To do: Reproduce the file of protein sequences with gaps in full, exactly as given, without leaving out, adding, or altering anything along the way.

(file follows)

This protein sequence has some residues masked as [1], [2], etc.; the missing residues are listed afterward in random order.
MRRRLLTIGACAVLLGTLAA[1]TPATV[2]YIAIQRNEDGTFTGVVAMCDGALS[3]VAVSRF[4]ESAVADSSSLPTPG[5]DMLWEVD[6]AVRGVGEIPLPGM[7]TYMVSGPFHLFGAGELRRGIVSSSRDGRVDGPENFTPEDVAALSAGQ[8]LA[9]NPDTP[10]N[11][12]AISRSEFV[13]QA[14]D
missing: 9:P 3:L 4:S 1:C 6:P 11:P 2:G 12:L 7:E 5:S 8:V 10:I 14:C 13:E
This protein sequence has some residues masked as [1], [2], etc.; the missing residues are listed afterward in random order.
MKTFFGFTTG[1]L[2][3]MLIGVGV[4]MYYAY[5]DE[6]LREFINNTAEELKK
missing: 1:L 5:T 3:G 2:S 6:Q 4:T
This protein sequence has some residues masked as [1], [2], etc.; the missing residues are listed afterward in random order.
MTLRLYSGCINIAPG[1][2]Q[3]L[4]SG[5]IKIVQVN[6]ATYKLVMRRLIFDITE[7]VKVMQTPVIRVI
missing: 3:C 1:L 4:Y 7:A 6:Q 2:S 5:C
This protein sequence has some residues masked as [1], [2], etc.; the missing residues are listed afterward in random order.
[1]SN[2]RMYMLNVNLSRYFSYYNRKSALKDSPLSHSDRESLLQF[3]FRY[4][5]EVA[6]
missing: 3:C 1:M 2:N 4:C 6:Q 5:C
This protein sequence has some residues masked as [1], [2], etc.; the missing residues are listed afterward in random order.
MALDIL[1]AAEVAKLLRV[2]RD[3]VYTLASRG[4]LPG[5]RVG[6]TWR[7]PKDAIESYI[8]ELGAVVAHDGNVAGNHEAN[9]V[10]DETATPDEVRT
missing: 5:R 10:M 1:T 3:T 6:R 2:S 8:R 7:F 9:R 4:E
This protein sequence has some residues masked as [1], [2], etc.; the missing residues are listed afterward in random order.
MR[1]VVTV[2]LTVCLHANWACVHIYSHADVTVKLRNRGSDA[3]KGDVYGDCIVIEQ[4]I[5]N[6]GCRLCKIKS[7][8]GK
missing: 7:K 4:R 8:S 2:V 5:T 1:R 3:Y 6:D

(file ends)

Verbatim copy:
This protein sequence has some residues masked as [1], [2], etc.; the missing residues are listed afterward in random order.
MRRRLLTIGACAVLLGTLAA[1]TPATV[2]YIAIQRNEDGTFTGVVAMCDGALS[3]VAVSRF[4]ESAVADSSSLPTPG[5]DMLWEVD[6]AVRGVGEIPLPGM[7]TYMVSGPFHLFGAGELRRGIVSSSRDGRVDGPENFTPEDVAALSAGQ[8]LA[9]NPDTP[10]N[11][12]AISRSEFV[13]QA[14]D
missing: 9:P 3:L 4:S 1:C 6:P 11:P 2:G 12:L 7:E 5:S 8:V 10:I 14:C 13:E
This protein sequence has some residues masked as [1], [2], etc.; the missing residues are listed afterward in random order.
MKTFFGFTTG[1]L[2][3]MLIGVGV[4]MYYAY[5]DE[6]LREFINNTAEELKK
missing: 1:L 5:T 3:G 2:S 6:Q 4:T
This protein sequence has some residues masked as [1], [2], etc.; the missing residues are listed afterward in random order.
MTLRLYSGCINIAPG[1][2]Q[3]L[4]SG[5]IKIVQVN[6]ATYKLVMRRLIFDITE[7]VKVMQTPVIRVI
missing: 3:C 1:L 4:Y 7:A 6:Q 2:S 5:C
This protein sequence has some residues masked as [1], [2], etc.; the missing residues are listed afterward in random order.
[1]SN[2]RMYMLNVNLSRYFSYYNRKSALKDSPLSHSDRESLLQF[3]FRY[4][5]EVA[6]
missing: 3:C 1:M 2:N 4:C 6:Q 5:C
This protein sequence has some residues masked as [1], [2], etc.; the missing residues are listed afterward in random order.
MALDIL[1]AAEVAKLLRV[2]RD[3]VYTLASRG[4]LPG[5]RVG[6]TWR[7]PKDAIESYI[8]ELGAVVAHDGNVAGNHEAN[9]V[10]DETATPDEVRT
missing: 5:R 10:M 1:T 3:T 6:R 2:S 8:R 7:F 9:R 4:E
This protein sequence has some residues masked as [1], [2], etc.; the missing residues are listed afterward in random order.
MR[1]VVTV[2]LTVCLHANWACVHIYSHADVTVKLRNRGSDA[3]KGDVYGDCIVIEQ[4]I[5]N[6]GCRLCKIKS[7][8]GK
missing: 7:K 4:R 8:S 2:V 5:T 1:R 3:Y 6:D